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Schneider National Leasing Inc. v. United States

United States District Court, E.D. Wisconsin

July 23, 2019

SCHNEIDER NATIONAL LEASING, INC., Plaintiff and Counterclaim Defendant,
v.
UNITED STATES OF AMERICA, Defendant and Counterclaim Plaintiff.

          ORDER GRANTING-IN-PART AND DENYING-IN-PART UNITED STATES' MOTION FOR PARTIAL SUMMARY JUDGMENT

          William C. Griesbach, United States District Court Chief Judge

         This matter is before the court on the United States' motion for partial summary judgment. On May 12, 2017, Schneider National Leasing, Inc. (Schneider Leasing), a Nevada corporation and wholly owned subsidiary of Schneider National, Inc. (Schneider) with its principal place of business located in Green Bay, Wisconsin, brought this action against the United States after the Internal Revenue Service (IRS) denied Schneider Leasing's November 2016 claim for refund seeking the recovery of $157, 683.64 in federal excise taxes paid in 2016 and the abatement of the remainder of the taxes and interest assessed against it in July of 2016. On August 16, 2017, the United States filed a counterclaim seeking to reduce the unpaid balance of the July 2016 assessments against Schneider Leasing, plus interest and costs, to judgment. The court has jurisdiction over Schneider Leasing's claim pursuant to I.R.C. § 7422 and 28 U.S.C. § 1346(a)(1), and over the United States' counterclaim pursuant to I.R.C. § 7402, 28 U.S.C. § 1340, and 28 U.S.C. § 1345. For the reasons that follow, the motion will be granted-in-part and denied-in-part.

         BACKGROUND

         Schneider Leasing's business is centered around the leasing of truck tractors and trailers to Schneider. The tax periods at issue in this action are 12 quarterly periods beginning with the quarter ending March 31, 2011, and ending with the quarter ending December 31, 2013. During these tax periods, Schneider Leasing arranged for 982 of its truck tractors to undergo what it describes as a refurbishment process. Schneider Leasing referred to these truck tractors as donor tractors, and had previously paid federal excise taxes under I.R.C. § 4051 on its purchase of the donor tractors.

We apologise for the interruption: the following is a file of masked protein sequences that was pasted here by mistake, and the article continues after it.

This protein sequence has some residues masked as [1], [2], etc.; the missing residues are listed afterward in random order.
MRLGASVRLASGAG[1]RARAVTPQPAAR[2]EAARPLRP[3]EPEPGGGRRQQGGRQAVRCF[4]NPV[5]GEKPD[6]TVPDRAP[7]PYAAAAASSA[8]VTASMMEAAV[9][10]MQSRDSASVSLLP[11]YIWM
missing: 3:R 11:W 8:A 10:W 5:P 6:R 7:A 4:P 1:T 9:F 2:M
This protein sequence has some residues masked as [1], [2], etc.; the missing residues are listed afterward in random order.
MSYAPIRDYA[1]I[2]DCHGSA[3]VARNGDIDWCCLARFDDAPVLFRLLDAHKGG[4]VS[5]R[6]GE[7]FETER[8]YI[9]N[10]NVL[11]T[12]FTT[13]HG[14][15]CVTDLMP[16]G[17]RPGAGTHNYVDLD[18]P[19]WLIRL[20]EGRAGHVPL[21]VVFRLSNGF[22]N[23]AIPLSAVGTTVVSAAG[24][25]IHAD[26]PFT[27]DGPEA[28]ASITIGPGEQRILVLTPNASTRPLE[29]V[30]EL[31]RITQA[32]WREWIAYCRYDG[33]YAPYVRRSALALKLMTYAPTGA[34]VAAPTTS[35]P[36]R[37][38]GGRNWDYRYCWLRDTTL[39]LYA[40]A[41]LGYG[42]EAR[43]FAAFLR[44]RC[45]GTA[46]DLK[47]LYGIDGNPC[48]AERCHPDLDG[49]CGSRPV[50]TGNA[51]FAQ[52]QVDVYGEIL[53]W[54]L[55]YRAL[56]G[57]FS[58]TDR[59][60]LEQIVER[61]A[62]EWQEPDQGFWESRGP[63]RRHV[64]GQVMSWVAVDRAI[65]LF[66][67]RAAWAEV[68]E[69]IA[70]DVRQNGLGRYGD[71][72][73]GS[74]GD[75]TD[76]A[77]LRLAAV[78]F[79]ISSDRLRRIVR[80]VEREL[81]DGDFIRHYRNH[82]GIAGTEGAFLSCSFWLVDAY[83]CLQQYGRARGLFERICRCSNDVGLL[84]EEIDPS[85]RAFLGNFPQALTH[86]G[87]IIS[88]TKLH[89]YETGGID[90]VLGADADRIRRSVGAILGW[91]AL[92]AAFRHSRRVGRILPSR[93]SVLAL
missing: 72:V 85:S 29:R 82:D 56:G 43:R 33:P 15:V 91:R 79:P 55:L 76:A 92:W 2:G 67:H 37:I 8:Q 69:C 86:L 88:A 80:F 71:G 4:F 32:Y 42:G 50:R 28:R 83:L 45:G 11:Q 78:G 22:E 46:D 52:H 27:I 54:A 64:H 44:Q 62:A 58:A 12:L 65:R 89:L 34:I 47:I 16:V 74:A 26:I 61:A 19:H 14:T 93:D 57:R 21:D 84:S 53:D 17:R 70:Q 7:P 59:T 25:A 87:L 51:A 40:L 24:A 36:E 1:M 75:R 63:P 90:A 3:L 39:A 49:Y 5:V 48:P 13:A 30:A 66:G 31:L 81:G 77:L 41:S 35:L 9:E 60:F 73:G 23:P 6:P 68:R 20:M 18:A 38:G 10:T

Schneider Leasing also purchased 982 glider kits in connection with the refurbishment process and did not pay federal excise taxes under I.R.C. § 4051 on its purchase of the glider kits. The glider kits Schneider Leasing purchased contained new or re-manufactured parts for Freightliner Columbia tractors. Each glider kit purchased by Schneider Leasing included, at a minimum, a cab, chassis, radiator, front axle, front suspension, front wheels, front brakes, brake system, and trailer connections. Of the glider kits purchased by Schneider Leasing, 912 were “powered” glider kits that also included a re-manufactured engine, and 70 were “non-powered” glider kits that did not include an engine. As part of the refurbishment process, Schneider Leasing arranged for transportation of both the donor tractors and the glider kits to outfitter facilities where the outfitters' employees performed certain physical work on them. Schneider Leasing then leased the 982 refurbished tractors to affiliates of Schneider under long-term leases within the meaning of I.R.C. § 4052(e). All of the 982 refurbished tractors were of the kind chiefly used for highway transportation in combination with a trailer or semitrailer and did not qualify for the tax exclusion in I.R.C. § 4051(a)(4).

         Schneider Leasing is obligated to file IRS Form 720, Quarterly Federal Excise Tax Return, on a quarterly basis to report, among other things, any federal excise taxes due under I.R.C. § 4051. During the relevant tax periods, Schneider Leasing did not report or pay taxes for the 982 refurbished tractors because it determined that it did not owe any federal excise taxes under I.R.C. § 4051. On July 25, 2016, after concluding its excise tax examination, the IRS assessed additional I.R.C. § 4051 excise taxes of $9, 387, 403.73, plus interest, against Schneider Leasing with respect to 976 of the 982 refurbished tractors. On August 4, 2016, Schneider Leasing paid the assessed additional excise tax and interest for 12 of the 976 refurbished tractors-one for each of the tax periods at issue.